This advice-column-style blog for SLPs was authored by Pam Marshalla from 2006 to 2015, the archives of which can be explored here. Use the extensive keywords list found in the right-hand column (on mobile: at the bottom of the page) to browse specific topics, or use the search feature to locate specific words or phrases throughout the entire blog.
Stimulating Postvocalic R
By Pam Marshalla
Q: I struggle with kids who are able to get initial but who cannot do final R. Is there some magic I can do here?
There is no magic; but I know three solid ways to go about this. We can: (1) Use the syllable, (2) Pair words together, and (3) Abstract R out of a correct word. I find the first method to be the easiest, and I shall explain it here.
Get the Syllable
If your child can say some initial R words, he probably can say one with initial Ruh– like “Rug.”
Have him say “Rug” several times.
Then have him add a schwa after the G. He will say “Ruh-guh.”
Then have him split the word into two completely separate syllables. He will say “Ruh” and “Guh” with a pause in between. Practice this several times.
Now you have “Ruh” in isolation.
Spell this all out for him on paper so he can see what you are doing. It will help him hear it.
Use the Syllable
Now have him use “Ruh” in the final position of a word as follows:
Pick a final R word. Example, “Car.”
Teach him to say the target without the final R. He will say “Car” as “Cah.” Make sure the vowel of this syllable is clear and true.
Now have him add his “Ruh” at the end as a separate syllable. He will say “Car” in two syllables as “Cah–Ruh.”
Now he can say “Car” with epenthesis (adding the schwa) by saying “Cah–Ruh.” Adding a schwa is the way little kids often do it. It is a simpler and less mature way to say “Car.” It is a simpler movement pattern. It changes a CVC into a CV-CV. Therefore, it is also a simpler phonological pattern.
Take “Cah-Ruh” and put it into phrases, sentences, and paragraphs. Make this “practice fodder” void of any other R words so he can work on slow-to-fast speed of production. For example:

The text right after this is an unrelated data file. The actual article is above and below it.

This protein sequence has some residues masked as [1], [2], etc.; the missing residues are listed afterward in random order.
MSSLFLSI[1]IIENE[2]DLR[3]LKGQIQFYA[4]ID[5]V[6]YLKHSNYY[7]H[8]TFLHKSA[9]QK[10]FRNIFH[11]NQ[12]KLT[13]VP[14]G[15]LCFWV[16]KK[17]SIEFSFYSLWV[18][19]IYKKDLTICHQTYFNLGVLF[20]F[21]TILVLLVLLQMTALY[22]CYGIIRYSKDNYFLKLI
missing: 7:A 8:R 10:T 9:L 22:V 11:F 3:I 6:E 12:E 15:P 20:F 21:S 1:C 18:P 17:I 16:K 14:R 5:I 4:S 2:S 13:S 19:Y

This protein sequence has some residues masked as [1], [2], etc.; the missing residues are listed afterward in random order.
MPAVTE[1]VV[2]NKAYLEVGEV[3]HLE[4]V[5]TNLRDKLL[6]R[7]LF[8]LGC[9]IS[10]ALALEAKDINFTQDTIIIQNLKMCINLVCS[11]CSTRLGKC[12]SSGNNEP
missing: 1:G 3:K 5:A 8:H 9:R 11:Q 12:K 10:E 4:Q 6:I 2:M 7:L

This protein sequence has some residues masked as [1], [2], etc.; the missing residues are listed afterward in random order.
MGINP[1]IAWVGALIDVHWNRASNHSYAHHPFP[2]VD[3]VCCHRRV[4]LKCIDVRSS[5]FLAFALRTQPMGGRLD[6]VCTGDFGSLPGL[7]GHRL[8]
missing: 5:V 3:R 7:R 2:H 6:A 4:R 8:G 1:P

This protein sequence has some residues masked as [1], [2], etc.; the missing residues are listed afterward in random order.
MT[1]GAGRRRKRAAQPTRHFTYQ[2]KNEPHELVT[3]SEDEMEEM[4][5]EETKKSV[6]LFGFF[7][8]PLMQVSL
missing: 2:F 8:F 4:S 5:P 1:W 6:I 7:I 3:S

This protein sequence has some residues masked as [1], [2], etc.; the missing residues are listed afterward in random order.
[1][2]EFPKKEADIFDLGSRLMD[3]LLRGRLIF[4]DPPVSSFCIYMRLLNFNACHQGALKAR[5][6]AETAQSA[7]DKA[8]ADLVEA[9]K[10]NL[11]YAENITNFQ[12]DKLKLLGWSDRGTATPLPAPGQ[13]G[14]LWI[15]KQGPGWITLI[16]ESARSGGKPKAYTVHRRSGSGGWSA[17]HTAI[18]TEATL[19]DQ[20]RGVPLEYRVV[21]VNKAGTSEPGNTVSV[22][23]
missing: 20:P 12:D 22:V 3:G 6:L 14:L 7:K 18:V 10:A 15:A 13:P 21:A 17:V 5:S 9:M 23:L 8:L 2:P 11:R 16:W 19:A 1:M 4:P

“Car” pronounced as “Cah-Ruh”
A Cah-Ruh wash
A Cah-Ruh outside
The Cah-Ruh in the shop
My next Cah-Ruh
A big Cah-Ruh
Five Cah-Ruhs on the lot
I got a Cah-Ruh.
Dad got a Cah-Ruh.
Mom got a Cah-Ruh.
We got a Cah-Ruh.
The Cah-Ruh is blue.
The Cah-Ruh is new.
The Cah-Ruh is mine.
The Cah-Ruh is fast.
Five Cah-Ruhs need a wash.
Ten Cah-Ruhs need to be fixed.
We got a new Cah-Ruh. I like it a lot because that Cah-Ruh is fast. It’s a black Cah-Ruh. I think I will get that Cah-Ruh when it is old, and when mom and dad buy a new Cah-Ruh. I can’t wait to have my own Cah-Ruh.
See that Cah-Ruh? It’s old. It was made in 1925, so that qualifies it as an antique. I’m into antique Cah-Ruhs. I hope to have an antique Cah-Ruh some day. Jay Leno has many antique Cah-Ruhs. I wish I could see all of them. I love antique Cah-Ruhs.
Get Rid of the Schwa
After many weeks, or months, show him that the additional “Uh” is not necessary.
Prolong each syllable of the target word as he has been practicing it. He will say “Caaaah—rrruuuuuh.
Then teach him to blend the “ah” with the R, without a pause between the two syllables. He will say “Caaaaruh.”
Then take the “Uh-part” off by whispering or mouthing it without voice. Now it will sound like “Carrrrrr.”
Make the final R shorter over time.
Benefits of This Method
This method gives you a way to work on final R while he is still only able to do an initial R. Stay at this level for weeks or months, using dozens of different final R words this way. For example, he will practice:
“Door as “Doo-Ruh”
“Bear” as “Bea-Ruh”
“Steer” as “Stee-Ruh”
“Jar” as “Jah-Ruh”
Keys to Success
There are at least three keys to success.
Make sure the client is making the vowel of the target word very clear and true. You might have to have him prolong it and say it louder to make sure of this.
Make sure the client also is making the “Ruh” syllable strong and true. Prolong it and make it louder, too.
The third key is to teach the client that it is okay to practice words this way. Tell him that this is how you are going to practice it for now, and that you will make it even better later. Make an analogy to sports. Talk about how coaches break skills down into small components, and they make their team practice these for a while before the whole thing comes together. For example, a basketball coach makes kids practice dribbling the ball without passing or shooting it. Then he makes them work on passing without dribbling or shooting, and so forth. Saying “Ruh” is one piece, and you are going to make it strong before you change it to make it sound more natural.